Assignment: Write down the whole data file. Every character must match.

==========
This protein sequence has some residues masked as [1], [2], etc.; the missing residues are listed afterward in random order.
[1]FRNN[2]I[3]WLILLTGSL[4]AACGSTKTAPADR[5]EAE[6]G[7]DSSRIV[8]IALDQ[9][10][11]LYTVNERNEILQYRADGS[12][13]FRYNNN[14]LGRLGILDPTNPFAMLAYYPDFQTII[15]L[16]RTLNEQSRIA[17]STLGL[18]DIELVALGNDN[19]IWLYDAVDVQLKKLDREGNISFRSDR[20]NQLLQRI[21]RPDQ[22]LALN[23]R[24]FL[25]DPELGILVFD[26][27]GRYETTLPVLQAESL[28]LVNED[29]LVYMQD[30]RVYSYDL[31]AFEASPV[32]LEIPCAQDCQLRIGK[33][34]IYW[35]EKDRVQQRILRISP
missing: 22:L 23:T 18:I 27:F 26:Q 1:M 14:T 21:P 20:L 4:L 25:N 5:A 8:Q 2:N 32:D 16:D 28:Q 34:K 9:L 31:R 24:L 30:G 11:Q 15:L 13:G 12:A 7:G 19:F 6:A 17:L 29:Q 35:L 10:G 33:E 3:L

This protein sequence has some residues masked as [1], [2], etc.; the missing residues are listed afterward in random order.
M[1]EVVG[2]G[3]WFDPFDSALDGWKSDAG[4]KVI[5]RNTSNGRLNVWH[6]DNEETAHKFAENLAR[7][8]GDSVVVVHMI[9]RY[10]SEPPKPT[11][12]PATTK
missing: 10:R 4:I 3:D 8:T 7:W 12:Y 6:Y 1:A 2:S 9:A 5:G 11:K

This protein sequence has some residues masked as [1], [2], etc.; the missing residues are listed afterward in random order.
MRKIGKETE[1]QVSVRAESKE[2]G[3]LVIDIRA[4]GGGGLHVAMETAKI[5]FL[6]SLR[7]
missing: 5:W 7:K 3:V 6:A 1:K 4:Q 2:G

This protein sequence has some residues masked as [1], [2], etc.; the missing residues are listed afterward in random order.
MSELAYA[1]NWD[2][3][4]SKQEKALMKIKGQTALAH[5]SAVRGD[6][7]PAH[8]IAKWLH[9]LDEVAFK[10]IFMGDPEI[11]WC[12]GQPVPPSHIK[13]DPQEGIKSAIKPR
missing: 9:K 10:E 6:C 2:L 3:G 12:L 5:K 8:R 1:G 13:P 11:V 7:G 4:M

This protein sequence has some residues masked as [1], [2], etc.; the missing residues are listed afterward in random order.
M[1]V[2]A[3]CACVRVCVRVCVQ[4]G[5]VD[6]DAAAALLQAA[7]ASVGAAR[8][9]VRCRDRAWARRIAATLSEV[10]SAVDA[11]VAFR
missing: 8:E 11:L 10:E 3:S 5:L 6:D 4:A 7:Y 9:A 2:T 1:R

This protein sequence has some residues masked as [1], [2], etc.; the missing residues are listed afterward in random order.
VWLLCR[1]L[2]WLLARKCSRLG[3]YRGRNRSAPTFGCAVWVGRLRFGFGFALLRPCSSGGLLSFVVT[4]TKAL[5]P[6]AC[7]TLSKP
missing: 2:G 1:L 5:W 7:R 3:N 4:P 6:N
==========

This protein sequence has some residues masked as [1], [2], etc.; the missing residues are listed afterward in random order.
[1]FRNN[2]I[3]WLILLTGSL[4]AACGSTKTAPADR[5]EAE[6]G[7]DSSRIV[8]IALDQ[9][10][11]LYTVNERNEILQYRADGS[12][13]FRYNNN[14]LGRLGILDPTNPFAMLAYYPDFQTII[15]L[16]RTLNEQSRIA[17]STLGL[18]DIELVALGNDN[19]IWLYDAVDVQLKKLDREGNISFRSDR[20]NQLLQRI[21]RPDQ[22]LALN[23]R[24]FL[25]DPELGILVFD[26][27]GRYETTLPVLQAESL[28]LVNED[29]LVYMQD[30]RVYSYDL[31]AFEASPV[32]LEIPCAQDCQLRIGK[33][34]IYW[35]EKDRVQQRILRISP
missing: 22:L 23:T 18:I 27:F 26:Q 1:M 14:T 21:P 20:L 4:L 25:N 5:A 8:Q 2:N 32:D 16:D 28:Q 34:K 9:L 31:R 24:L 30:G 11:Q 15:L 13:G 12:A 7:G 19:F 6:A 17:L 29:Q 35:L 10:G 33:E 3:L

This protein sequence has some residues masked as [1], [2], etc.; the missing residues are listed afterward in random order.
M[1]EVVG[2]G[3]WFDPFDSALDGWKSDAG[4]KVI[5]RNTSNGRLNVWH[6]DNEETAHKFAENLAR[7][8]GDSVVVVHMI[9]RY[10]SEPPKPT[11][12]PATTK
missing: 10:R 4:I 3:D 8:T 7:W 12:Y 6:Y 1:A 2:S 9:A 5:G 11:K

This protein sequence has some residues masked as [1], [2], etc.; the missing residues are listed afterward in random order.
MRKIGKETE[1]QVSVRAESKE[2]G[3]LVIDIRA[4]GGGGLHVAMETAKI[5]FL[6]SLR[7]
missing: 5:W 7:K 3:V 6:A 1:K 4:Q 2:G

This protein sequence has some residues masked as [1], [2], etc.; the missing residues are listed afterward in random order.
MSELAYA[1]NWD[2][3][4]SKQEKALMKIKGQTALAH[5]SAVRGD[6][7]PAH[8]IAKWLH[9]LDEVAFK[10]IFMGDPEI[11]WC[12]GQPVPPSHIK[13]DPQEGIKSAIKPR
missing: 9:K 10:E 6:C 2:L 3:G 12:L 5:K 8:R 1:G 13:P 11:V 7:G 4:M

This protein sequence has some residues masked as [1], [2], etc.; the missing residues are listed afterward in random order.
M[1]V[2]A[3]CACVRVCVRVCVQ[4]G[5]VD[6]DAAAALLQAA[7]ASVGAAR[8][9]VRCRDRAWARRIAATLSEV[10]SAVDA[11]VAFR
missing: 8:E 11:L 10:E 3:S 5:L 6:D 4:A 7:Y 9:A 2:T 1:R

This protein sequence has some residues masked as [1], [2], etc.; the missing residues are listed afterward in random order.
VWLLCR[1]L[2]WLLARKCSRLG[3]YRGRNRSAPTFGCAVWVGRLRFGFGFALLRPCSSGGLLSFVVT[4]TKAL[5]P[6]AC[7]TLSKP
missing: 2:G 1:L 5:W 7:R 3:N 4:P 6:N